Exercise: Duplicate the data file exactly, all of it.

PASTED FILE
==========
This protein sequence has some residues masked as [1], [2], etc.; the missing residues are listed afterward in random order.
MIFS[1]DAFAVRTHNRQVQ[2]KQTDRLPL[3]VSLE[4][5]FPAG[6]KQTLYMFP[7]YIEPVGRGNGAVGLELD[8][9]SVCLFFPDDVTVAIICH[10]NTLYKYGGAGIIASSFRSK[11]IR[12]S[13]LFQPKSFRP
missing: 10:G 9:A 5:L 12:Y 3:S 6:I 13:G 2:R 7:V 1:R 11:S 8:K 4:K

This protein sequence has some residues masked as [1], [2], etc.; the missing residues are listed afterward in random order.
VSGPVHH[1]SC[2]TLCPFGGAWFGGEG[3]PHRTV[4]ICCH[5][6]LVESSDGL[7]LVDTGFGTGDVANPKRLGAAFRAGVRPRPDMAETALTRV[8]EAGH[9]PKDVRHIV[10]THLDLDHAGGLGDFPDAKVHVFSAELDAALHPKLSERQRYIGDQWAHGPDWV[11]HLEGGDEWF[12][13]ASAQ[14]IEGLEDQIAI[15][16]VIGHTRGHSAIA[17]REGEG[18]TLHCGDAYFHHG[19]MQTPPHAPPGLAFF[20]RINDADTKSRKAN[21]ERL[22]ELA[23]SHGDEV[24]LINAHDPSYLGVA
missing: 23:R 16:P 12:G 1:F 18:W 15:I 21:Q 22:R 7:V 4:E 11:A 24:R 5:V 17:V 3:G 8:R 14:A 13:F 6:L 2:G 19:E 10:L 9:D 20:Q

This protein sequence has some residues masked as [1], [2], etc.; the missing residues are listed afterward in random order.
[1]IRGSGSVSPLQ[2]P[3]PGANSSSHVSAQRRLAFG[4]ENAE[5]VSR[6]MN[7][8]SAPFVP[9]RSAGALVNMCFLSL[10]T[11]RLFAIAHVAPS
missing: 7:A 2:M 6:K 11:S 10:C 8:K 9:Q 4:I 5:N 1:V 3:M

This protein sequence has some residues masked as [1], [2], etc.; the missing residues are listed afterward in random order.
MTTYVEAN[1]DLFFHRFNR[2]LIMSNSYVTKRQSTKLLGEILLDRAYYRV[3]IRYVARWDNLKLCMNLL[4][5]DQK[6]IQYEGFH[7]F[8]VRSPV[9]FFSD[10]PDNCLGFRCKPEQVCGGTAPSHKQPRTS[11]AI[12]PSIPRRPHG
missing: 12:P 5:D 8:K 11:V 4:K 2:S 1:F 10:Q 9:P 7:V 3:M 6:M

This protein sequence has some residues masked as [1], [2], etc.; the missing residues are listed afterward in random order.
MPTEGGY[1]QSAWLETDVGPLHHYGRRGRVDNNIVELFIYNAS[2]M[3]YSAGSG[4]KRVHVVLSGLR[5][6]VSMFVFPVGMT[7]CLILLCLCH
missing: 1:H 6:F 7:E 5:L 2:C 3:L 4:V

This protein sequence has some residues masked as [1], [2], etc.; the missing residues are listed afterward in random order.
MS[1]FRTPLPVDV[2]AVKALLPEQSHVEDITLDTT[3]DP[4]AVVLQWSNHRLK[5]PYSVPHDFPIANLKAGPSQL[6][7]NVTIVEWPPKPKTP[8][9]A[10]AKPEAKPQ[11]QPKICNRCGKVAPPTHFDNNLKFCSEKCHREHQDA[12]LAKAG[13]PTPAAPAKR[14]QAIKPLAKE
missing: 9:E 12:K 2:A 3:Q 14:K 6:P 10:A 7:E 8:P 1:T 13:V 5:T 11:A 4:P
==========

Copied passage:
This protein sequence has some residues masked as [1], [2], etc.; the missing residues are listed afterward in random order.
MIFS[1]DAFAVRTHNRQVQ[2]KQTDRLPL[3]VSLE[4][5]FPAG[6]KQTLYMFP[7]YIEPVGRGNGAVGLELD[8][9]SVCLFFPDDVTVAIICH[10]NTLYKYGGAGIIASSFRSK[11]IR[12]S[13]LFQPKSFRP
missing: 10:G 9:A 5:L 12:Y 3:S 6:I 13:G 2:R 7:V 1:R 11:S 8:K 4:K

This protein sequence has some residues masked as [1], [2], etc.; the missing residues are listed afterward in random order.
VSGPVHH[1]SC[2]TLCPFGGAWFGGEG[3]PHRTV[4]ICCH[5][6]LVESSDGL[7]LVDTGFGTGDVANPKRLGAAFRAGVRPRPDMAETALTRV[8]EAGH[9]PKDVRHIV[10]THLDLDHAGGLGDFPDAKVHVFSAELDAALHPKLSERQRYIGDQWAHGPDWV[11]HLEGGDEWF[12][13]ASAQ[14]IEGLEDQIAI[15][16]VIGHTRGHSAIA[17]REGEG[18]TLHCGDAYFHHG[19]MQTPPHAPPGLAFF[20]RINDADTKSRKAN[21]ERL[22]ELA[23]SHGDEV[24]LINAHDPSYLGVA
missing: 23:R 16:P 12:G 1:F 18:W 15:I 21:Q 22:R 7:V 4:E 11:A 24:R 5:V 17:V 3:G 8:R 14:A 13:F 6:L 2:G 19:E 10:L 9:D 20:Q

This protein sequence has some residues masked as [1], [2], etc.; the missing residues are listed afterward in random order.
[1]IRGSGSVSPLQ[2]P[3]PGANSSSHVSAQRRLAFG[4]ENAE[5]VSR[6]MN[7][8]SAPFVP[9]RSAGALVNMCFLSL[10]T[11]RLFAIAHVAPS
missing: 7:A 2:M 6:K 11:S 10:C 8:K 9:Q 4:I 5:N 1:V 3:M

This protein sequence has some residues masked as [1], [2], etc.; the missing residues are listed afterward in random order.
MTTYVEAN[1]DLFFHRFNR[2]LIMSNSYVTKRQSTKLLGEILLDRAYYRV[3]IRYVARWDNLKLCMNLL[4][5]DQK[6]IQYEGFH[7]F[8]VRSPV[9]FFSD[10]PDNCLGFRCKPEQVCGGTAPSHKQPRTS[11]AI[12]PSIPRRPHG
missing: 12:P 5:D 8:K 11:V 4:K 2:S 1:F 10:Q 9:P 7:V 3:M 6:M

This protein sequence has some residues masked as [1], [2], etc.; the missing residues are listed afterward in random order.
MPTEGGY[1]QSAWLETDVGPLHHYGRRGRVDNNIVELFIYNAS[2]M[3]YSAGSG[4]KRVHVVLSGLR[5][6]VSMFVFPVGMT[7]CLILLCLCH
missing: 1:H 6:F 7:E 5:L 2:C 3:L 4:V

This protein sequence has some residues masked as [1], [2], etc.; the missing residues are listed afterward in random order.
MS[1]FRTPLPVDV[2]AVKALLPEQSHVEDITLDTT[3]DP[4]AVVLQWSNHRLK[5]PYSVPHDFPIANLKAGPSQL[6][7]NVTIVEWPPKPKTP[8][9]A[10]AKPEAKPQ[11]QPKICNRCGKVAPPTHFDNNLKFCSEKCHREHQDA[12]LAKAG[13]PTPAAPAKR[14]QAIKPLAKE
missing: 9:E 12:K 2:A 3:Q 14:K 6:P 10:A 7:E 8:P 1:T 13:V 5:T 11:A 4:P